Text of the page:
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Hillary Clinton changes course on Libyan policy.

With the prospects of a tragic slaughter of Libyan rebels looming ever larger, Secretary of State Hillary Clinton changed her hands-off policy towards Libya and became a vocal supporter of Allied intervention.

According to the New York Times, Hillary changed positions for two main reasons: 1) a victory by the Libyan rebels suddenly went from likely to impossible, and 2) she was able to gain support for military intervention from other Arab states.

Behind the scenes, Hillary created her own alliance with several key players within the Obama Administration. According to the New York Times:

Mrs. Clinton joined Samantha Power, a senior aide at the National Security Council, and Susan Rice, Mr. Obama’s ambassador to the United Nations, who had been pressing the case for military action, according to senior administration officials speaking only on condition of anonymity. Ms. Power is a former journalist and human rights advocate; Ms. Rice was an Africa adviser to President Clinton when the United States failed to intervene to stop the Rwanda genocide, which Mr. Clinton has called his biggest regret. Now, the three women were pushing for American intervention to stop a looming humanitarian catastrophe in Libya.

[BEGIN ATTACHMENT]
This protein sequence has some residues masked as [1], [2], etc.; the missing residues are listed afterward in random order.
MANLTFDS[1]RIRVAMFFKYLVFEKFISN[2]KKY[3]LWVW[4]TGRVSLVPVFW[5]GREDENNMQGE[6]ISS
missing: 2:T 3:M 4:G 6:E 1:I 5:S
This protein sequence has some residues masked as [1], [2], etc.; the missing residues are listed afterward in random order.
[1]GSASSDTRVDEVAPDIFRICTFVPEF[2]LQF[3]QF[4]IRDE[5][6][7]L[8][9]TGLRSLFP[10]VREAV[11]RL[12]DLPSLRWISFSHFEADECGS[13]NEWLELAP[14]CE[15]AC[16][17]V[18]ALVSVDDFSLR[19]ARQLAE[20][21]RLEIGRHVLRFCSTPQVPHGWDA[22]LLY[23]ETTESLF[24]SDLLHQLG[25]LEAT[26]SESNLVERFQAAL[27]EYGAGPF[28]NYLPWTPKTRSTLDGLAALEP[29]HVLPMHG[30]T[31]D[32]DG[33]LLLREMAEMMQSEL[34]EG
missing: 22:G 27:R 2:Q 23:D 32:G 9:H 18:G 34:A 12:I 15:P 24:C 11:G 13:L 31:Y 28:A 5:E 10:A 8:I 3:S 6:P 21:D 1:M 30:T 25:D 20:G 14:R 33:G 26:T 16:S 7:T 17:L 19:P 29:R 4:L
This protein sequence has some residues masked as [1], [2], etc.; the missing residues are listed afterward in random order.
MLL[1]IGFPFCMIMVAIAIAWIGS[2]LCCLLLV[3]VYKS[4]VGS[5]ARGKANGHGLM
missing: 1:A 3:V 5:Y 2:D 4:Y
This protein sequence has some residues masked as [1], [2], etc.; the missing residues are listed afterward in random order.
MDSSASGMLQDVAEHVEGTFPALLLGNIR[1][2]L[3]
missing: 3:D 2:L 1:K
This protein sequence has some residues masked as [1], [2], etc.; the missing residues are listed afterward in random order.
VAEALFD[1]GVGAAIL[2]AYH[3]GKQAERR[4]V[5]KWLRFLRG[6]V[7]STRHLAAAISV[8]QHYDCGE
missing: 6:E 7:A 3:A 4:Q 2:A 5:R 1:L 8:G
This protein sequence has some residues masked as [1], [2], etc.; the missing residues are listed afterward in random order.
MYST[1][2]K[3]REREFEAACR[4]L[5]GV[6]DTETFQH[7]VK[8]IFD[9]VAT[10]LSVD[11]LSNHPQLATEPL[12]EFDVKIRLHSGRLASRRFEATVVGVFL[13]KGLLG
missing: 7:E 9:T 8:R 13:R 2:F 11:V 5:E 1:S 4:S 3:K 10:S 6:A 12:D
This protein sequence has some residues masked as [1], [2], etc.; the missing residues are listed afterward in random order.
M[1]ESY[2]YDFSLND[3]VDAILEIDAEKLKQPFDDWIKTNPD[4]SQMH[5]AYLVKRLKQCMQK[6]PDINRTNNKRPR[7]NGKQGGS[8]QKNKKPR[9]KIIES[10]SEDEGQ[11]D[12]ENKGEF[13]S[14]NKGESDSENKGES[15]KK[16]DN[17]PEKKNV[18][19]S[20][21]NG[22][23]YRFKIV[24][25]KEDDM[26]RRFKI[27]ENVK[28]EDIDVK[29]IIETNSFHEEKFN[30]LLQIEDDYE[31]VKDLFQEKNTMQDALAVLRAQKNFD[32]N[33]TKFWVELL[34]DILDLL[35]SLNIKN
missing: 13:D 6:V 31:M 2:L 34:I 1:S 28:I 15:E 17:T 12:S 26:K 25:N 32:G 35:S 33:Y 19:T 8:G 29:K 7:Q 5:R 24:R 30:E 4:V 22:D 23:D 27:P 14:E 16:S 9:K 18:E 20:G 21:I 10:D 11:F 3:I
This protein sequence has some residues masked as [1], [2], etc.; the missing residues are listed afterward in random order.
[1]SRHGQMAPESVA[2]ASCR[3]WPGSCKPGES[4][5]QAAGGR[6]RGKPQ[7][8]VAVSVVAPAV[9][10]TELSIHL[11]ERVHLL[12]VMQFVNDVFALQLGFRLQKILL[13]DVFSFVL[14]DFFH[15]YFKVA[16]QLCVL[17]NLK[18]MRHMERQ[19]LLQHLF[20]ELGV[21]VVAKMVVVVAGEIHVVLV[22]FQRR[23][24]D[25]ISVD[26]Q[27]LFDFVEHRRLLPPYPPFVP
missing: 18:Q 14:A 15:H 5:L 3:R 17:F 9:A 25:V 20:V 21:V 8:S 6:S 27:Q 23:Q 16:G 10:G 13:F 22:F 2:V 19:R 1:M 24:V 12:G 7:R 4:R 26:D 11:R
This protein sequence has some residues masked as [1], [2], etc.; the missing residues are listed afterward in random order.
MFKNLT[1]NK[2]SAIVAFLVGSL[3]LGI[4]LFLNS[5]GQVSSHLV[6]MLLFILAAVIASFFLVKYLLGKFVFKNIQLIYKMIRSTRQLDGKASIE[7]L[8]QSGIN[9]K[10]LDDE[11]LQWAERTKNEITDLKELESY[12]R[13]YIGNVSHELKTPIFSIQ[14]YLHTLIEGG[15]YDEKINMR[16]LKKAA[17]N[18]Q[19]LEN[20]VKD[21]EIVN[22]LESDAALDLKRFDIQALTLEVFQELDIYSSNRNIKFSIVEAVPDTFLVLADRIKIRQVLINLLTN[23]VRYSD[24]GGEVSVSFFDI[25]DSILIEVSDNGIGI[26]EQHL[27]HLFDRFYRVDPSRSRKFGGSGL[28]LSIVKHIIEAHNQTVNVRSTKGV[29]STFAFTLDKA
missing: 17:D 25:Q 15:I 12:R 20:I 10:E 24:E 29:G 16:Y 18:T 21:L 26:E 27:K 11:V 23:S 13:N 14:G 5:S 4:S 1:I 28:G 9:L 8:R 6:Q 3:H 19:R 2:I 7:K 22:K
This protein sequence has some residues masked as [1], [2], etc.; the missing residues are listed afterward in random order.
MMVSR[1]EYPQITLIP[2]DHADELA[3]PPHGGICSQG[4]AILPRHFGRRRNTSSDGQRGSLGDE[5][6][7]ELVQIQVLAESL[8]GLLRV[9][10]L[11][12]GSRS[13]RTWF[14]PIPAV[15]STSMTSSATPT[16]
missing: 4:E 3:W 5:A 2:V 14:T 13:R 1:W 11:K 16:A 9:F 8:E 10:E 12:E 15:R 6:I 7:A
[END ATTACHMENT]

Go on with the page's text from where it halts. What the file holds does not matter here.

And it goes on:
The timing and depth of this about-face tells us two thing’s about Hillary and American foreign policy. The first is that Hillary, to her credit, is able to keep an open mind about different policy options even when she has gone on record as taking a different position.

The second is that American foreign policy often moves at a frighteningly slow pace. While many observers had already determined that the rebels needed help – fast! – America’s diplomatic gears turned ever so slowly.

Perhaps this story will have a happy ending for the Libyan people. If it does, Hillary will get credit for steering the U.S. in the right direction. If it doesn’t, no doubt she will take the brunt of the criticism, and justly so.

Frank Marafiote, Editor
The Hillary Clinton Quarterly

You can read the complete New York Times story here.